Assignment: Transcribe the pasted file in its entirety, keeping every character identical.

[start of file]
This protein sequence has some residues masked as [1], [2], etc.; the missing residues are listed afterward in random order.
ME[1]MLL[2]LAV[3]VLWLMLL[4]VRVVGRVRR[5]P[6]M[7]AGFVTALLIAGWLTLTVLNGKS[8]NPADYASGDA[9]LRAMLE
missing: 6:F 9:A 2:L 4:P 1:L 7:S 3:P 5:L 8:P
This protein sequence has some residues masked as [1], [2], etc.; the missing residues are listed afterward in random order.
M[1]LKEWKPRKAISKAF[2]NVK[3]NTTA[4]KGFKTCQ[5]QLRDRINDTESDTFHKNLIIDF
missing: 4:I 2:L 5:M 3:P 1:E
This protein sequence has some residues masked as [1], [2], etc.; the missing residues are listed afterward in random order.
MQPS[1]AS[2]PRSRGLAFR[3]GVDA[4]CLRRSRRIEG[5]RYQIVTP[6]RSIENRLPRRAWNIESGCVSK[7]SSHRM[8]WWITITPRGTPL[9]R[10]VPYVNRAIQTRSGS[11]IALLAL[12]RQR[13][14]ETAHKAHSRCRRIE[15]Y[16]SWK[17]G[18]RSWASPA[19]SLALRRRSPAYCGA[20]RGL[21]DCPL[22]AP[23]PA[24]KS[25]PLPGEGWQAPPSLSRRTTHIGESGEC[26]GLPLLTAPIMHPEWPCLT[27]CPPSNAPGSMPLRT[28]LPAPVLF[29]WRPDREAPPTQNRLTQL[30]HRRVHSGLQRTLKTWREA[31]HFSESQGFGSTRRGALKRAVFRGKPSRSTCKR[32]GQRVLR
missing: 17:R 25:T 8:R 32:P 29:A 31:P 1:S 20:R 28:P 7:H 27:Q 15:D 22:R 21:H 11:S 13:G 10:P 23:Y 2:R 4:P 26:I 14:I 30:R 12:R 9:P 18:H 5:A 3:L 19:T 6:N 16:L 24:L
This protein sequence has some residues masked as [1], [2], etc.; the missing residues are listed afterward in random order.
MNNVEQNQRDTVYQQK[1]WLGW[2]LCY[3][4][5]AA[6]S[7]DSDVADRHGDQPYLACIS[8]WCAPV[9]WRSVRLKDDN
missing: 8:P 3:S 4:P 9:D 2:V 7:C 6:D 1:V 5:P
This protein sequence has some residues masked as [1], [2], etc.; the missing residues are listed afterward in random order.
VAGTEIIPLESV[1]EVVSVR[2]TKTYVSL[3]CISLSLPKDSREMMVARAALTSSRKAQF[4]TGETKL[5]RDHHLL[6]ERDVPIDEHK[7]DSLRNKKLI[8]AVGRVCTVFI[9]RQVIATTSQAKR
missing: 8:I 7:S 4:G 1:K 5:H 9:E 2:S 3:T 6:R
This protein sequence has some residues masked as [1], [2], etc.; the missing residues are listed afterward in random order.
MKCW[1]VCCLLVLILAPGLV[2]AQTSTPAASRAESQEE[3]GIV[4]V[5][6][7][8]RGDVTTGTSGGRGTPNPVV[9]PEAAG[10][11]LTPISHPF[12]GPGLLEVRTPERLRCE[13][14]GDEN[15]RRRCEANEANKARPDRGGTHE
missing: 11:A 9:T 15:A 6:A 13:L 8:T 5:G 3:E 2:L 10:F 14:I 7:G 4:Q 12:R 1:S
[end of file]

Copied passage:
This protein sequence has some residues masked as [1], [2], etc.; the missing residues are listed afterward in random order.
ME[1]MLL[2]LAV[3]VLWLMLL[4]VRVVGRVRR[5]P[6]M[7]AGFVTALLIAGWLTLTVLNGKS[8]NPADYASGDA[9]LRAMLE
missing: 6:F 9:A 2:L 4:P 1:L 7:S 3:P 5:L 8:P
This protein sequence has some residues masked as [1], [2], etc.; the missing residues are listed afterward in random order.
M[1]LKEWKPRKAISKAF[2]NVK[3]NTTA[4]KGFKTCQ[5]QLRDRINDTESDTFHKNLIIDF
missing: 4:I 2:L 5:M 3:P 1:E
This protein sequence has some residues masked as [1], [2], etc.; the missing residues are listed afterward in random order.
MQPS[1]AS[2]PRSRGLAFR[3]GVDA[4]CLRRSRRIEG[5]RYQIVTP[6]RSIENRLPRRAWNIESGCVSK[7]SSHRM[8]WWITITPRGTPL[9]R[10]VPYVNRAIQTRSGS[11]IALLAL[12]RQR[13][14]ETAHKAHSRCRRIE[15]Y[16]SWK[17]G[18]RSWASPA[19]SLALRRRSPAYCGA[20]RGL[21]DCPL[22]AP[23]PA[24]KS[25]PLPGEGWQAPPSLSRRTTHIGESGEC[26]GLPLLTAPIMHPEWPCLT[27]CPPSNAPGSMPLRT[28]LPAPVLF[29]WRPDREAPPTQNRLTQL[30]HRRVHSGLQRTLKTWREA[31]HFSESQGFGSTRRGALKRAVFRGKPSRSTCKR[32]GQRVLR
missing: 17:R 25:T 8:R 32:P 29:A 31:P 1:S 20:R 28:P 7:H 27:Q 15:D 22:R 21:H 11:S 13:G 10:P 23:Y 2:R 4:P 26:I 14:I 30:R 12:R 9:P 18:H 5:A 3:L 19:T 6:N 16:L 24:L
This protein sequence has some residues masked as [1], [2], etc.; the missing residues are listed afterward in random order.
MNNVEQNQRDTVYQQK[1]WLGW[2]LCY[3][4][5]AA[6]S[7]DSDVADRHGDQPYLACIS[8]WCAPV[9]WRSVRLKDDN
missing: 8:P 3:S 4:P 9:D 2:V 7:C 6:D 1:V 5:P
This protein sequence has some residues masked as [1], [2], etc.; the missing residues are listed afterward in random order.
VAGTEIIPLESV[1]EVVSVR[2]TKTYVSL[3]CISLSLPKDSREMMVARAALTSSRKAQF[4]TGETKL[5]RDHHLL[6]ERDVPIDEHK[7]DSLRNKKLI[8]AVGRVCTVFI[9]RQVIATTSQAKR
missing: 8:I 7:S 4:G 1:K 5:H 9:E 2:S 3:T 6:R
This protein sequence has some residues masked as [1], [2], etc.; the missing residues are listed afterward in random order.
MKCW[1]VCCLLVLILAPGLV[2]AQTSTPAASRAESQEE[3]GIV[4]V[5][6][7][8]RGDVTTGTSGGRGTPNPVV[9]PEAAG[10][11]LTPISHPF[12]GPGLLEVRTPERLRCE[13][14]GDEN[15]RRRCEANEANKARPDRGGTHE
missing: 11:A 9:T 15:A 6:A 13:L 8:T 5:G 3:E 2:L 10:F 14:I 7:G 4:Q 12:R 1:S